Now that the season is over, the crew at Blue Jays from Away will take a look at the Blue Jays one by one and review how each player’s season went, whether he met expectations (or not) and look at how he fits into (what we think of) the Blue Jays’ plans going forward.
Michael Saunders was one of the Blue Jays’ big question marks heading into 2016. Thanks to his horrible, meniscus-tearing knee injury sustained in spring training of 2015, Saunders only played nine games that year and was looking to make a comeback. Come back, he did, playing 140 games including all but nine in the outfield.
Saunders started out the season like a man on fire, hitting .311/.370/.581 with four home runs in April before slugging another 12 homers and hitting .294/.373/.541 by the All-Star break, earning himself his first appearance in the Mid-Summer Classic.
Saunders went into a funk following the break, however, hitting only .178/.282/.357 over 214 plate appearances. As a left-handed hitter, his splits were actually fine, hitting .247/.332/.451 against right-handed pitchers and .275/.358/.569 against lefties but, of note, he hit only .204/.281/.447 against left-handed starters, leading me to believe that the number of at bats against lefties seriously declined after the All-Star break, and particularly after the Jays acquired Melvin Upton, Jr.
Overall, the numbers weren’t all that bad with Saunders hitting .253/.338/.478 with 24 home runs (a career-high) and 1.4 fWAR (1.3 rWAR, via Baseball Reference). He had a 117 wRC+ (creating runs 17% higher than league average) but, at least according to Fangraphs, he lost a lot of value on the defensive end and almost all of his value came from the first half of the season.
Still, Saunders managed to find his groove in the postseason. He was 1/2 against Baltimore in the Wild Card game, hitting a double, while he was 1/5 in limited action against Texas. Against Cleveland, however, he hit .429, going 6/14 with a home run.
Saunders could return to Toronto on a free agent contract and the Jays could use the left-handed bat but the big risk in signing him would be whether the team is signing the first-half Saunders or the second-half Saunders.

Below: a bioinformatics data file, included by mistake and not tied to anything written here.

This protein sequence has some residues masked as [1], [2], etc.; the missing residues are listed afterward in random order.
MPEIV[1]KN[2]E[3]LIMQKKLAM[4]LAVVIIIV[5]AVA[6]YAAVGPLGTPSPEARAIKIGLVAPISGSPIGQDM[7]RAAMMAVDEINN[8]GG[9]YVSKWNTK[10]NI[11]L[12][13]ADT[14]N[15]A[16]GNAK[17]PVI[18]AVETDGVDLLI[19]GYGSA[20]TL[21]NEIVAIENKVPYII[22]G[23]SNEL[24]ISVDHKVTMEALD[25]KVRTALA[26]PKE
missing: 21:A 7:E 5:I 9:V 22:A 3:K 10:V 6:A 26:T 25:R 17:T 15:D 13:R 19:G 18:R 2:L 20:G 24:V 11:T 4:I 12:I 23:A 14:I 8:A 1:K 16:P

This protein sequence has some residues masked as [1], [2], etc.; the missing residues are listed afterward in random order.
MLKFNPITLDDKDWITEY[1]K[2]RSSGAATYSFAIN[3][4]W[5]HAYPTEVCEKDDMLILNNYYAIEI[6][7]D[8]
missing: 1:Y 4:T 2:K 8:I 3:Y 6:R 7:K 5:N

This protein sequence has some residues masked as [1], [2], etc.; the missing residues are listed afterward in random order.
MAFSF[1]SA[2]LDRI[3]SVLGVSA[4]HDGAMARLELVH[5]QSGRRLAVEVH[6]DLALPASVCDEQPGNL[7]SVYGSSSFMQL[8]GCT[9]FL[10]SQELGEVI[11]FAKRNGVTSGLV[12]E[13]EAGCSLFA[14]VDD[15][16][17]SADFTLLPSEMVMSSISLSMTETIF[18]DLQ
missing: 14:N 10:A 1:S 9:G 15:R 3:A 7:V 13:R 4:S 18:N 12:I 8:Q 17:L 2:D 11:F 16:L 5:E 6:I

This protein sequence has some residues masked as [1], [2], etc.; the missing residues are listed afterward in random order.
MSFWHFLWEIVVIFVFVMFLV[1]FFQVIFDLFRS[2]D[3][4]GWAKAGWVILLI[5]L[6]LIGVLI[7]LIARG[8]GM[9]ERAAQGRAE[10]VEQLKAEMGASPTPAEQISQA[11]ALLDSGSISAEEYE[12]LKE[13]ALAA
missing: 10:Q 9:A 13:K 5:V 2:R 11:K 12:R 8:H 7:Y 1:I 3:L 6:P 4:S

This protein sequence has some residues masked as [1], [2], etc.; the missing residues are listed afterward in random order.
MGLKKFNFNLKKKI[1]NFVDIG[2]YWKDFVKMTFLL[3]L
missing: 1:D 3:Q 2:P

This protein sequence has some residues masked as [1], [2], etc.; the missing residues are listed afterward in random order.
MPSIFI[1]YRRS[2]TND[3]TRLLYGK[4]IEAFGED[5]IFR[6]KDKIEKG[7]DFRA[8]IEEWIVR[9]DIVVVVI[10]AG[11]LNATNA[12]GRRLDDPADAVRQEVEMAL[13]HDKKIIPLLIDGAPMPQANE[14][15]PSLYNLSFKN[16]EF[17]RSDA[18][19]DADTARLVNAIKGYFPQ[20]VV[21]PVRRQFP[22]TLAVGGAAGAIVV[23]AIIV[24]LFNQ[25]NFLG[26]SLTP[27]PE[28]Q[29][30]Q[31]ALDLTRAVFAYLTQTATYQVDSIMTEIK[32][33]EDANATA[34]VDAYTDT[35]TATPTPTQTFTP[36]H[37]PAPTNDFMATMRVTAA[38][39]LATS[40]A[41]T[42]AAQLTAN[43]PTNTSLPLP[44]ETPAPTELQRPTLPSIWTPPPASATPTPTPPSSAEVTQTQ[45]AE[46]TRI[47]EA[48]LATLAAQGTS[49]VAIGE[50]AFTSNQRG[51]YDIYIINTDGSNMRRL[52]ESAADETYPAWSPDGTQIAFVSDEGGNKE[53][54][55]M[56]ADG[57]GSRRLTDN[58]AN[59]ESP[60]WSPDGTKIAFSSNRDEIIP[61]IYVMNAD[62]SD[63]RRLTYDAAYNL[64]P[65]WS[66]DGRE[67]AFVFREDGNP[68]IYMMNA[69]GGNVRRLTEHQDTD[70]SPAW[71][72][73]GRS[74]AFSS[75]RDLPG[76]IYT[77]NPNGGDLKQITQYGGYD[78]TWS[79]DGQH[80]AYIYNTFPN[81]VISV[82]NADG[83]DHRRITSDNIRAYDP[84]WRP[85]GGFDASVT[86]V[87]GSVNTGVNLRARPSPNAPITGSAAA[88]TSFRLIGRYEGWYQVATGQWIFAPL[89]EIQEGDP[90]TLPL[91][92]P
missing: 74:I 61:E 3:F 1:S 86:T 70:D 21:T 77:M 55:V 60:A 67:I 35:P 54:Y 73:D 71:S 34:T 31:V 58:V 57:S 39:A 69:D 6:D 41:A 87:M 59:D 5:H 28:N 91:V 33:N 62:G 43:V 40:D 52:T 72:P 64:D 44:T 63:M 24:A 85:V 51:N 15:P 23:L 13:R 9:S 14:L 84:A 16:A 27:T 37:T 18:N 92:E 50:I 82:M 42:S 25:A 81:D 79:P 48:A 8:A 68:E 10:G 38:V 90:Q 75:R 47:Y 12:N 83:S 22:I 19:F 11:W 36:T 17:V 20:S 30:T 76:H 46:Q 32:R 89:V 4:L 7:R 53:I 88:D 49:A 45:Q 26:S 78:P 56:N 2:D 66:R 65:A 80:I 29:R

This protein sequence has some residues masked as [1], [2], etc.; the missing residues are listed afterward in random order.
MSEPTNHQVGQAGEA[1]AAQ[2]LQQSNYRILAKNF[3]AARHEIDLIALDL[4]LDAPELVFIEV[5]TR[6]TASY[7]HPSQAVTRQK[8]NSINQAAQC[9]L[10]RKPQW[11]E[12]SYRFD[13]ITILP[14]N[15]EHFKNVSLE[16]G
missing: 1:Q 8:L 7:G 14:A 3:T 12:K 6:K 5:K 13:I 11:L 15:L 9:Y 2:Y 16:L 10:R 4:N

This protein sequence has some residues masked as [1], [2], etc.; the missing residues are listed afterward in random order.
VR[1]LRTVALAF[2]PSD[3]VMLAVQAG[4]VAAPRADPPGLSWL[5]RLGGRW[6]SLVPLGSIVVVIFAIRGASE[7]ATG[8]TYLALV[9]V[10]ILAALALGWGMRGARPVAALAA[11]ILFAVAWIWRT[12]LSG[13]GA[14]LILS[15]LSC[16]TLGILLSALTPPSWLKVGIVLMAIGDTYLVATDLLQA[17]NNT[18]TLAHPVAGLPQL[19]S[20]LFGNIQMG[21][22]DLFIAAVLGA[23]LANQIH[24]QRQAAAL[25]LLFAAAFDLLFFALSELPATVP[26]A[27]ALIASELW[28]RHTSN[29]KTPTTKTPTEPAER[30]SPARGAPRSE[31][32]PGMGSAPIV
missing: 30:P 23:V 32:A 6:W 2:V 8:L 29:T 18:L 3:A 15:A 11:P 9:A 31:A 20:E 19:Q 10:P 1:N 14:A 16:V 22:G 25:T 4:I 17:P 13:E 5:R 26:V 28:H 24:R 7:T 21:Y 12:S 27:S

Saunders is currently a free agent.
It almost seems unfair to compare Michael Saunders’ first-half performance to his second-half numbers. The 29-year-old left fielder was a candidate for, and winner of, the American League Final Vote to the All-Star Game after a successful campaign where Jays fans rallied around ‘Captain Canada’. His 2015 campaign was shortened to nine games due to a knee injury, but at the beginning of 2016 he seemed more than ready to make up for lost time.
Saunders had a .298/.372/.551 line before making his first career appearance as an All-Star, and hit .178/.282/.357 afterwards. He hit his first home run as a Blue Jay on April 4th, the second game of the season. He finished April with four homers and a .311 average. In May, he added five more home runs, including three in a four-game span. He had a twelve-game on-base streak in mid-May, during only one of which he went without a hit, and the tail end of the streak was five straight multi-hit games. He also struck out 33 times in May, more than any other month. He and Russell Martin became the first pair of Canadian teammates to hit home runs in the same inning, a feat they’d duplicate later in the year.
On June 17th in Baltimore, Saunders hit three home runs in the same game, totally 8 RBI for the night. It was the first three-homer game of his career. He hit six in the month, and had a .286 average. July featured his season high in walks, 16, but this was when his hitting took a downturn. He had a .256 average, but didn’t get a single hit in the first four games after the All-Star Break. He had 28 strikeouts in July, four home runs and five doubles.
In August, he hit .218 and his monthly OBP dipped below .300 for the first time, resting at .299. His playing time was reduced somewhat with the trade deadline addition of Melvin Upton Jr. He had 17 hits in 78 at-bats in August and was 10-for-65 (.154) in September. He only walked five times in September, for an OBP of .214, and had one home run and two doubles. He didn’t have any hits in the final two regular season games in October, but did walk twice.
Saunders finished the season with a .253/.338/.478 line, 24 home runs, 57 RBI and three triples (the second-most on the team). He had the fourth-highest OPS among Jays position players with 400+ AB. His walk rate was 10.9% and his strikeout rate was 28.1%. Impressively for a left-handed hitter, Saunders had better numbers against pitchers of the same handedness – he hit .275/.358/.569 with eight home runs in 109 plate appearances against LHP, compared to .247/.332/.451 with sixteen HR in 381 PA against righties. In 1058 innings in the Toronto outfield (most spent in LF), Saunders made two errors and five assists, with a .990 fielding percentage.
I would have given him an A for his first-half numbers, and a D+ for the second half, so averaging the two out he gets a B- overall.
Saunders didn’t play in the outfield at all in the postseason, instead appearing in eight playoff games as a DH. He was 1-for-2 in the Wild Card game with a double, a strikeout, and scored the game-tying run in the 5th. In the ALDS he was 1-for-4 with a walk and two strikeouts, and went 6-for-14 in the ALCS, including one of only two home runs hit by the Blue Jays in the series. His postseason average was .381, with an OBP of .409 and a slugging percentage of .571.
Regular Season Grades
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